This woman is an international hero

Click on the photo and read the article, she’s managed to get the Australian legal system and newspaper journalists to pay attention to real issues in an objective way. And struck a blow for freedom of cyclists everywhere. stillpoint link

If you are wondering what the issue is, look at what she is not wearing on her head. In theory that’s against the law in Australia but she now rides like that every day and nothing happens.


6 Responses to “This woman is an international hero”

  1. chrisrust Says:

    I’ve received a comment on this post from Jack Moore, a very experienced and knowledgeable cyclist who edits the velohobo blog on lightweight cycle touring. Jack is a strong supporter of helmets and wanted to encourage us to use them, not least because he has experience of working with brain-injured people.

    I decided not to include the comment and wrote to Jack explaining why. Here’s the message I sent him which also explains the rules I’ll use when considering any future comments on this topic:

    Hi Jack,

    I’m not going to include your comment on this post. This may seem to be taking sides in this debate but it’s more complex than that.

    The reason I’ve included this post in my blog is because the report I’ve linked to is one of few where scientific evidence and legal issues are discussed in an objective way, the freedom of the individual is given a fair share of attention and it’s acknowledged that this issue is more complex than the majority of debaters are prepared to accept.

    Online helmet debates are always passionate, sometimes hostile and always inconclusive, rarely changing anybody’s mind. Some online forums have banned them because of this.

    I’m prepared to accept any comment that deals with the matter from a scientific, legal or social perspective in a reasoned way drawing on wider evidence than the writer’s personal experience or judgement and respects the fact that the scientific jury is out on this.

    If I reject any comment on this I’ll explain to the writer why I have done so. I’ll make every effort to be open to any ideas or evidence that are relevant within the terms I’ve set out. In addition I will not accept any comment which is less than respectful to any other comment that I accept. Maybe that way we’ll have a really informed and constructive debate but at least we’ll avoid a shouting match.

    One of the difficulties with this subject is that there are both medical/technical questions (do helmets do physical good or harm?) and societal questions (Does helmet wearing and helmet law lead to good or bad consequences?) and the evidence available is confusing and often contested.

    The reason I’m against the Australian helmet laws is that they seek to impose a “common sense” view in a situation where the scientific evidence is far from clear and common sense may prove to be unreliable. In a situation like that, allowing people freedom of choice seems to be very preferable. As the article points out, there seems to be evidence that car drivers would equally benefit from the protection of helmets but there is no similar move to enforce their use and it would be regarded as outrageous if there were.

    So thanks for your contribution Jack. I appreciate your concern and wish to contribute even if I’m blocking this particular comment.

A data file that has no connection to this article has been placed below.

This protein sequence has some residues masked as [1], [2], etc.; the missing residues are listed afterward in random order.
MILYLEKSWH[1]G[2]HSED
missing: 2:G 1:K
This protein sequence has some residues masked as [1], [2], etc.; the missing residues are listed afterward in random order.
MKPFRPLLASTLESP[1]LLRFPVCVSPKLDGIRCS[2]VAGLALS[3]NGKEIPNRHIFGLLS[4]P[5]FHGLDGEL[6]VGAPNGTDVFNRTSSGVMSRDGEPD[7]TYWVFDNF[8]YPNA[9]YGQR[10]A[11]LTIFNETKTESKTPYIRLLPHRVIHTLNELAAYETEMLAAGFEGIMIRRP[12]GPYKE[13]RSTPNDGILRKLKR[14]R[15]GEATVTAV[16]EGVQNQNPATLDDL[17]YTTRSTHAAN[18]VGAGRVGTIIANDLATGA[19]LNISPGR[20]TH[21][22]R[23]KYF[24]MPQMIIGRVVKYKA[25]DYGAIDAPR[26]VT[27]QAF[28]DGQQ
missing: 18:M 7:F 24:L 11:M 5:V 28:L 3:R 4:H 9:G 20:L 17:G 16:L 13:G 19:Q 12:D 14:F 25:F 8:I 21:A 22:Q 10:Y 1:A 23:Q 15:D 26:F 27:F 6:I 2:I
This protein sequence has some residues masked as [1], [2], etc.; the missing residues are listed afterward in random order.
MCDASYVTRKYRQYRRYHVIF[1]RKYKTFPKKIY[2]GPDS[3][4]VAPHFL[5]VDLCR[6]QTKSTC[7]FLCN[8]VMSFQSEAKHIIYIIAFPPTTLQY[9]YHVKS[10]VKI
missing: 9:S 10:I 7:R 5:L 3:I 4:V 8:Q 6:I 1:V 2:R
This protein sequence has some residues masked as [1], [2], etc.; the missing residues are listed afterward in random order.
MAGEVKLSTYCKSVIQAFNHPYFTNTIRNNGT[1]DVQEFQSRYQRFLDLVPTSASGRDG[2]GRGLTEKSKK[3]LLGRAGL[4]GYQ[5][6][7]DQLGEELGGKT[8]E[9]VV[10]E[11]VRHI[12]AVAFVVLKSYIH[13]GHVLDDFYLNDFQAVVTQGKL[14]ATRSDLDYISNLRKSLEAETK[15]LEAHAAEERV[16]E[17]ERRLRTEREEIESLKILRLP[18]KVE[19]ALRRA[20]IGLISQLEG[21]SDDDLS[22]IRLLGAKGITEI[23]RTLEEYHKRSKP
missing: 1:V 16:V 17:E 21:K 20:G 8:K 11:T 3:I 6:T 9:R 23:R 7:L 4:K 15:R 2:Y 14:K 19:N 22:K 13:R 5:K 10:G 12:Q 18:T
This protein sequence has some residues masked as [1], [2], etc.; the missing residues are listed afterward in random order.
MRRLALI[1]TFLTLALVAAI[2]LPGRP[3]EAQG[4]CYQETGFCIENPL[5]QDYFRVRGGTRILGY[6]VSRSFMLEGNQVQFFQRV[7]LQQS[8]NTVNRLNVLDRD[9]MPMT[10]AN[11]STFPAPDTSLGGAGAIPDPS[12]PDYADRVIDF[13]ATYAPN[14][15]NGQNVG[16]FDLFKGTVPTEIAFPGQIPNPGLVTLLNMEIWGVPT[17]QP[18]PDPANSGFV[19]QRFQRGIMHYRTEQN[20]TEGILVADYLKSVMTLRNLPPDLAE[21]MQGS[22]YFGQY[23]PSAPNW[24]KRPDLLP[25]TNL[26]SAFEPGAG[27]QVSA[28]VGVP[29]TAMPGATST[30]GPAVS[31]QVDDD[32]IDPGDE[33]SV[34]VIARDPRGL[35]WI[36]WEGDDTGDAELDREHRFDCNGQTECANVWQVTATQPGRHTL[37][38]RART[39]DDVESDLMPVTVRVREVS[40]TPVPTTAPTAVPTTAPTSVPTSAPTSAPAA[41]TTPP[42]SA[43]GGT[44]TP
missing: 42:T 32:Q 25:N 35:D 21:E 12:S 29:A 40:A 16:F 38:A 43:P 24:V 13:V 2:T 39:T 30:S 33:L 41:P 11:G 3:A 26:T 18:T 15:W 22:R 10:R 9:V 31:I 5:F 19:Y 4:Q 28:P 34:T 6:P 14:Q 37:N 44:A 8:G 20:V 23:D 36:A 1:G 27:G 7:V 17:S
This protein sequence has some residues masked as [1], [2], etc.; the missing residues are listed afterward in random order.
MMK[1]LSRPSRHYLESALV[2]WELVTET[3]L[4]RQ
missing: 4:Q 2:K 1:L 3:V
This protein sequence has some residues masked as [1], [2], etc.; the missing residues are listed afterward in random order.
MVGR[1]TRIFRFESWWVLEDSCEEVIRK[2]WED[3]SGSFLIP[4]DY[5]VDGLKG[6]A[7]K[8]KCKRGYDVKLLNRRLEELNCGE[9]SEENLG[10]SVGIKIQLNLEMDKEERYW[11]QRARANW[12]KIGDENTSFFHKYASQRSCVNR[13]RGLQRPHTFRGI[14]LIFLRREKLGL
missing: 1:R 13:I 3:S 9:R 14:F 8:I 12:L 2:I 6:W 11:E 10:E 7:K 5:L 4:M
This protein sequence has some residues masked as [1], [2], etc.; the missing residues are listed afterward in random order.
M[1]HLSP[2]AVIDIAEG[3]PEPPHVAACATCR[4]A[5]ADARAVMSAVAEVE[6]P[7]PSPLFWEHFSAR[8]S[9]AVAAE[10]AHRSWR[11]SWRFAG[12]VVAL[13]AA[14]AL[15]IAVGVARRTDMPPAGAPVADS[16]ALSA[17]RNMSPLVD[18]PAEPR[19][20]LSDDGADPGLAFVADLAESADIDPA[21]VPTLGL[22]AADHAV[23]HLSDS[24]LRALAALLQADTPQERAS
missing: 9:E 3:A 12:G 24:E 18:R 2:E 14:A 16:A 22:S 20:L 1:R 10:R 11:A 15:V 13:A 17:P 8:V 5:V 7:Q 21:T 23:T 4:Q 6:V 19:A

I’m including a copy of this email as a comment on that post so you can seem I’m not hiding from the issue. As you work with victims of brain injury you may have access to relevant data or research publications about brain injuries and cycling and I’d be very pleased if you would share that.

    very best

  2. Ian Says:

    It’s fantastic that people are starting to stand up to these oppressive laws. Hats off to the lady, if you see what I mean. :-)

    If someone wants to wear a plastic hat when they cycle, I will fight long and hard to defend their right to do so. All I request is that they return the favour and defend my right not to.


  3. dexey Says:

    This woman is a real hero and from your home town.

  4. caroline waugh Says:


    Who’s Dexey then? is it my dear friend Derek?

    If you want my opinion? Well you’re gettin it now :)

    I think maybe children, and vulnerable folk, could be forced by law, because I don’t think they have enough knowledge of life. To make a choice. But adults should have the choice, after all it’s their choice, is it not? I wouldn’t want to make it a law in case it stopped folk cycling, and that really would have an effect on the nations health. Plus the effects on the community.

    I know what Chris means about people being passionate, either way? You would have thought I would have gone the other way???? Due to my traumatic brain injury??? But I’m too into encouraging folk to cycle at the moment, I wouldn’t want a ‘flattened’ hair do to put them off.

  5. chrisrust Says:

    Gosh, heroes coming out of the woodwork! Just in case anybody is wondering I’ve included Caroline and Ian’s opinions because they are talking about freedom of speech and freedom of action. I’m still not accepting opinions about the safety value of helmets unless they use reliable evidence in a thoughtful and critical way. Apologies to the people who have had their honestly held opinions blocked but of course they are free to go digging in the evidence to build a case if they feel strongly enough (as I would always say to my students).
    Incidentally the qualification for being a hero is not that a person is my hero, or yours. It that a lot of people admire that person for what they are doing. On those grounds I think that Dexey’s nomination of Caroline and mine of Sue Abbott are both on the money. I daresay both find that embarrassing (proper heroes always do).

  6. caroline waugh Says:

    I’ve gone all bashful :)

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